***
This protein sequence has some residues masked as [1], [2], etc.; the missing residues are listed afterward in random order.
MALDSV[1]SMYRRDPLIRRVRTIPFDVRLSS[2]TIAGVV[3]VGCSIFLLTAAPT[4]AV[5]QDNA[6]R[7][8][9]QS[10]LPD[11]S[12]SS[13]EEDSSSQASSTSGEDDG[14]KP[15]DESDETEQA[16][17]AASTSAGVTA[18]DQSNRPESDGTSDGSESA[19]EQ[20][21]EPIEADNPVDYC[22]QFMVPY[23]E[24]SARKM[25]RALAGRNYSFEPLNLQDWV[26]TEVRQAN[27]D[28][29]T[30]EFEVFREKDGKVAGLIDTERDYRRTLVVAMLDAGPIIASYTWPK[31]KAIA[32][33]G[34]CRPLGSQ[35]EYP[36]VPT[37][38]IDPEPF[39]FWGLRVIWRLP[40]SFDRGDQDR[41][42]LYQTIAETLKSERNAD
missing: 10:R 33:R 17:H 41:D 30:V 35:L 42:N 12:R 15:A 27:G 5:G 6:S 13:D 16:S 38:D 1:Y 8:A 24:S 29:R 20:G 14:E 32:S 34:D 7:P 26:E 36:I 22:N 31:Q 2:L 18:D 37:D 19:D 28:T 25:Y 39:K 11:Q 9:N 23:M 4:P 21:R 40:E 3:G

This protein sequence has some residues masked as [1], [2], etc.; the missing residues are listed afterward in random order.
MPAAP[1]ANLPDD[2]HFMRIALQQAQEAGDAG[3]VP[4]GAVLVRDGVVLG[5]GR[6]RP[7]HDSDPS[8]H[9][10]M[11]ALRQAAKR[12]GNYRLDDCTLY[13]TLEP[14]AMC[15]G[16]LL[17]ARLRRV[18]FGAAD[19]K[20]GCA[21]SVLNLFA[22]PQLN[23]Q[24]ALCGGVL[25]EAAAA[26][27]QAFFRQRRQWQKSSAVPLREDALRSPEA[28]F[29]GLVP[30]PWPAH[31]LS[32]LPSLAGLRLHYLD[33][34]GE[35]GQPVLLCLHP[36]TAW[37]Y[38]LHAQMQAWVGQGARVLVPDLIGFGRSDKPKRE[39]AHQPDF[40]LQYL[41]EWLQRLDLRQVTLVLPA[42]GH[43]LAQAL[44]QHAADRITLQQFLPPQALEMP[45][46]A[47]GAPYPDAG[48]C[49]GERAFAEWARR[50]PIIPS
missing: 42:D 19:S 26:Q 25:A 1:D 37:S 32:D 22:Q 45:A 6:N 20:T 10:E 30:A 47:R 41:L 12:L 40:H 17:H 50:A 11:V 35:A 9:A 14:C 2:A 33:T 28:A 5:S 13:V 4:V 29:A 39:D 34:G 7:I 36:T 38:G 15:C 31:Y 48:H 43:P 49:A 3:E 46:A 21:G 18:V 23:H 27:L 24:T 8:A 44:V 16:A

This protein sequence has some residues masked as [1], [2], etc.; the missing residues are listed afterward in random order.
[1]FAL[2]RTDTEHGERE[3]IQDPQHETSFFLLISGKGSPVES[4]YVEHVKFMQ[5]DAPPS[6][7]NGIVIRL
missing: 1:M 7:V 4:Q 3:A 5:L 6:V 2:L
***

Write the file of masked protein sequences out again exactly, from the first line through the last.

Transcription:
This protein sequence has some residues masked as [1], [2], etc.; the missing residues are listed afterward in random order.
MALDSV[1]SMYRRDPLIRRVRTIPFDVRLSS[2]TIAGVV[3]VGCSIFLLTAAPT[4]AV[5]QDNA[6]R[7][8][9]QS[10]LPD[11]S[12]SS[13]EEDSSSQASSTSGEDDG[14]KP[15]DESDETEQA[16][17]AASTSAGVTA[18]DQSNRPESDGTSDGSESA[19]EQ[20][21]EPIEADNPVDYC[22]QFMVPY[23]E[24]SARKM[25]RALAGRNYSFEPLNLQDWV[26]TEVRQAN[27]D[28][29]T[30]EFEVFREKDGKVAGLIDTERDYRRTLVVAMLDAGPIIASYTWPK[31]KAIA[32][33]G[34]CRPLGSQ[35]EYP[36]VPT[37][38]IDPEPF[39]FWGLRVIWRLP[40]SFDRGDQDR[41][42]LYQTIAETLKSERNAD
missing: 10:R 33:R 17:H 41:D 30:V 35:L 42:N 12:R 15:A 27:G 5:G 6:S 13:D 16:S 38:D 1:Y 8:A 24:S 29:R 20:G 14:E 32:S 34:D 7:P 26:E 36:I 22:N 31:Q 2:L 18:D 37:D 19:D 28:T 25:Y 39:K 11:Q 9:N 23:M 4:P 21:R 40:E 3:G

This protein sequence has some residues masked as [1], [2], etc.; the missing residues are listed afterward in random order.
MPAAP[1]ANLPDD[2]HFMRIALQQAQEAGDAG[3]VP[4]GAVLVRDGVVLG[5]GR[6]RP[7]HDSDPS[8]H[9][10]M[11]ALRQAAKR[12]GNYRLDDCTLY[13]TLEP[14]AMC[15]G[16]LL[17]ARLRRV[18]FGAAD[19]K[20]GCA[21]SVLNLFA[22]PQLN[23]Q[24]ALCGGVL[25]EAAAA[26][27]QAFFRQRRQWQKSSAVPLREDALRSPEA[28]F[29]GLVP[30]PWPAH[31]LS[32]LPSLAGLRLHYLD[33][34]GE[35]GQPVLLCLHP[36]TAW[37]Y[38]LHAQMQAWVGQGARVLVPDLIGFGRSDKPKRE[39]AHQPDF[40]LQYL[41]EWLQRLDLRQVTLVLPA[42]GH[43]LAQAL[44]QHAADRITLQQFLPPQALEMP[45][46]A[47]GAPYPDAG[48]C[49]GERAFAEWARR[50]PIIPS
missing: 42:D 19:S 26:Q 25:A 1:D 37:S 32:D 22:Q 45:A 6:N 20:T 10:E 30:A 47:R 41:L 12:L 40:H 17:H 50:A 11:V 35:A 9:A 14:C 2:A 33:T 28:A 5:S 13:V 4:V 29:A 39:D 34:G 7:I 36:T 38:G 15:C 31:Y 48:H 43:P 49:A 3:E 46:A 21:G 18:V 23:H 27:L 24:T 8:A 44:V 16:A

This protein sequence has some residues masked as [1], [2], etc.; the missing residues are listed afterward in random order.
[1]FAL[2]RTDTEHGERE[3]IQDPQHETSFFLLISGKGSPVES[4]YVEHVKFMQ[5]DAPPS[6][7]NGIVIRL
missing: 1:M 7:V 4:Q 3:A 5:L 6:V 2:L